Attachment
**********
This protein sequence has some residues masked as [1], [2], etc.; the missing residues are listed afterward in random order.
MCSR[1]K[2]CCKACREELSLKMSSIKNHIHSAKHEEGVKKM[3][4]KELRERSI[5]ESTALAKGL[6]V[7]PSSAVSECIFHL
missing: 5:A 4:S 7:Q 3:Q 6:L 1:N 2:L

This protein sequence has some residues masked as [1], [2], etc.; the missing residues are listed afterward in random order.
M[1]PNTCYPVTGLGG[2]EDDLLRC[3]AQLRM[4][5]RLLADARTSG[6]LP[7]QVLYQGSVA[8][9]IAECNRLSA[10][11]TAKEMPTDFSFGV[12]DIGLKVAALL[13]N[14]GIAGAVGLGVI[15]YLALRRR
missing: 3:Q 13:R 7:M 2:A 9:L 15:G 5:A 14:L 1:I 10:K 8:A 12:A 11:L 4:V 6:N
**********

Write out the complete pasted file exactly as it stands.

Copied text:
This protein sequence has some residues masked as [1], [2], etc.; the missing residues are listed afterward in random order.
MCSR[1]K[2]CCKACREELSLKMSSIKNHIHSAKHEEGVKKM[3][4]KELRERSI[5]ESTALAKGL[6]V[7]PSSAVSECIFHL
missing: 5:A 4:S 7:Q 3:Q 6:L 1:N 2:L

This protein sequence has some residues masked as [1], [2], etc.; the missing residues are listed afterward in random order.
M[1]PNTCYPVTGLGG[2]EDDLLRC[3]AQLRM[4][5]RLLADARTSG[6]LP[7]QVLYQGSVA[8][9]IAECNRLSA[10][11]TAKEMPTDFSFGV[12]DIGLKVAALL[13]N[14]GIAGAVGLGVI[15]YLALRRR
missing: 3:Q 13:R 7:M 2:A 9:L 15:G 5:A 14:L 1:I 10:K 8:A 12:A 11:L 4:V 6:N